Although it is too soon to offer a definitive assessment of Angelas attachment styles, her early childhood experiences plus her current social difficulties suggest Angela will probably exhibit ambivalent or avoidant attachment styles towards others at first. Because she has already exhibited struggles making friends, it is most likely she is exhibiting avoidant attachment. Insecure avoidant types withdraw and are generally reluctant to form close connections or attachments because they have experienced unreliable caregiving patterns. Angela could just as easily be demonstrating some resistant behaviors, if she acts out with anger or aggression. However, her evident lack of problematic behavior suggests that Angela has a strong degree of psychological resilience. This is the ideal stage at which to offer Angela additional supports to improve her self-esteem and increase her ability or willingness to trust others.
Temperament could also be an issue, interacting with Angelas early childhood experiences with unreliable caregivers and instable home environments. Some research suggests, temperament of the child is actually what leads to the different attachment types, (McLeod, 2008, p. 1). Temperament (an element of nature) and caregiver behaviors (nurture) combine to inform Angelas current social-psychological status. In Angelas case, it seems a strong and generally stable temperament is mitigating what could be stress or trauma. The case study contains no specific details that would lead to a constructive or informed assessment of Angelas temperament. However, her successful transition to the new school does indicate that Angela might have an overall positive affect, a good sense of emotional self-regulation, and innate desire to trust (Temperament and Personality, n.d.). Giving Angela the responsibility of being peer counselor may tremendously help to increase her self-esteem and self-worth. It is strongly recommended that Angela continue to participate fully in similar programs in which she is in an increasing position of leadership and able to empower others.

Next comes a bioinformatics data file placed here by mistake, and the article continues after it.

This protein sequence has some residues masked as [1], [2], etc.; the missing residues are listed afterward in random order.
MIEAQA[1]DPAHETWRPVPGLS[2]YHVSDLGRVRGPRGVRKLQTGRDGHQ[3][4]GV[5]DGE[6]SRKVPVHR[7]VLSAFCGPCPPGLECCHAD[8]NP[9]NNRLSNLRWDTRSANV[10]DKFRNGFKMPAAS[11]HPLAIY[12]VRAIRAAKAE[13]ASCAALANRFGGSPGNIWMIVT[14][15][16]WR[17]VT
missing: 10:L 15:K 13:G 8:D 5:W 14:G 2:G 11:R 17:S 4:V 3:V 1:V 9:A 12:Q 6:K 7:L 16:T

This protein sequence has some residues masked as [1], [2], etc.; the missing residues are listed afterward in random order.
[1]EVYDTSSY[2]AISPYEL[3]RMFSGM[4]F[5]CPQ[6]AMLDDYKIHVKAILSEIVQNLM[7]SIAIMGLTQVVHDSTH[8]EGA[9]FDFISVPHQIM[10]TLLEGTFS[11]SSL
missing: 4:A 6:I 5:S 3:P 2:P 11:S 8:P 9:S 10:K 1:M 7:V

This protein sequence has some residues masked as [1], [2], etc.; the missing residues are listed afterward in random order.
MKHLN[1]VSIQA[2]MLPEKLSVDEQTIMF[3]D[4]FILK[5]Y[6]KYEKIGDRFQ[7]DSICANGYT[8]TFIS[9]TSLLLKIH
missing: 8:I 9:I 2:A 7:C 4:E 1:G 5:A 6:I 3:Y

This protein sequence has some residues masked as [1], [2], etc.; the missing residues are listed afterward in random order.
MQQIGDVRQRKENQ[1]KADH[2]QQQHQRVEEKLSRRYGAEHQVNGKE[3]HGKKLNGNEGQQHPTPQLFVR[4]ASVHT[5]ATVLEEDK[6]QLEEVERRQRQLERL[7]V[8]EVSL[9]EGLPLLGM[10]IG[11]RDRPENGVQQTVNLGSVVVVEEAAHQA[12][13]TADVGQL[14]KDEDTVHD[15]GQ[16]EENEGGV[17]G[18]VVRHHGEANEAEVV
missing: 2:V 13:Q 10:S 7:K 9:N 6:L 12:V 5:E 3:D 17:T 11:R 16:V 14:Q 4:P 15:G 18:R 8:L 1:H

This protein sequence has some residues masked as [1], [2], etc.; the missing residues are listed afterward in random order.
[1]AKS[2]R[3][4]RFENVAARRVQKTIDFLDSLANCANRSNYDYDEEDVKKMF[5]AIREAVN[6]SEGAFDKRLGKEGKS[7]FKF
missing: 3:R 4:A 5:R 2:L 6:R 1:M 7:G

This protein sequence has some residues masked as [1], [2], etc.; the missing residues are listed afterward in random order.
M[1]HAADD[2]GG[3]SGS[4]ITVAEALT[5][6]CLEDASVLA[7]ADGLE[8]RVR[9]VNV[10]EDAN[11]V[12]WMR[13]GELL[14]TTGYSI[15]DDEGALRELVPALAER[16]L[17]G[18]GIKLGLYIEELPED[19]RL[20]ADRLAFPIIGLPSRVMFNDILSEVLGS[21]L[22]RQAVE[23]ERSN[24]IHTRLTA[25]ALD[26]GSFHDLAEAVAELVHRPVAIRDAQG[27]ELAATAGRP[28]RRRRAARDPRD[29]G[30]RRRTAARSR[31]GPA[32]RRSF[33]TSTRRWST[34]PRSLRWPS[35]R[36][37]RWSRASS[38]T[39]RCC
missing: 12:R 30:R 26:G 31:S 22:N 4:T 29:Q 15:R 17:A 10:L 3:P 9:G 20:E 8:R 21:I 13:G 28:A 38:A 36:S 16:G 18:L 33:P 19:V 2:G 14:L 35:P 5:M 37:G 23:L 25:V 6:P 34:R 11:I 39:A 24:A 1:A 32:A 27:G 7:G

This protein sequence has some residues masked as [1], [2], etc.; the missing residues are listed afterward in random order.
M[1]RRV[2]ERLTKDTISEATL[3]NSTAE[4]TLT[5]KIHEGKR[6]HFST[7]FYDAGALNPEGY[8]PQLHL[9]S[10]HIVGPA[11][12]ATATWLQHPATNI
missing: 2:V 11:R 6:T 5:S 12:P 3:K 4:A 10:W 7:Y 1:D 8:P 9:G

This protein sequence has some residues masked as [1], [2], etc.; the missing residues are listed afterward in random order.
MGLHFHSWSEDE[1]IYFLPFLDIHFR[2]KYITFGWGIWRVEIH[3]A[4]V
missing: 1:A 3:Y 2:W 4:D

Her mother seems willing to help Angela, which will help both of them. Three steps that Angela and her mother can take together would include incorporating activities that involve discipline and the cultivation of specific skills. The arts, music, or athletics programs might be helpful. Another step the two could take could be to schedule in regular recreational activities that may involve exercise to promote optimal physical and psychological health. Finally, becoming involved in the community through volunteer work might also help Angela to develop self-esteem and pro-social behavioral traits. Angelas innate sense of curiosity and creativity can be nurtured through conscientious application of effort and engagement in activities she enjoys.
As Angela transitions from childhood into early adolescence, her attitudes towards self and others will be changing. Peer relations are complex during middle childhood, what Hardrup (n.d.) describes as a matrix of contexts and components, (p. 1). Angela herself has not yet experienced bullying but as a witness to it, she is in a unique and powerful position of helping her peers. Kohlbergs theory of moral development suggests that Angela has completely shifted from a self-interested orientation that prevails in early childhood towards a more conventional stage at which she recognizes the value of social norms in promoting harmony. If Angela is working with young children, she would need to recognize that their moral reasoning will be different from her own. Whereas Angela is working from a position of bullying is wrong, then she might need to shift to a perspective that offered rewards for appropriate anti-bullying behaviors. Understanding that all bystanders play a role in reducing bullying, Angela will be able to encourage personal responsibility among her peers.
Hardrup, W.H. (n.d.). The peer context in middle childhood. Development During Middle Childhood. Retrieved online: https://www.ncbi.nlm.nih.gov/books/NBK216783/
McLeod, S. (2008). Mary Ainsworth. Simply Psychology. Retrieved online: https://www.simplypsychology.org/mary-ainsworth.html
Temperament and Personality, (n.d.). Retrieved online: http://psych.colorado.edu/~colunga/P4684/temperament.pdf
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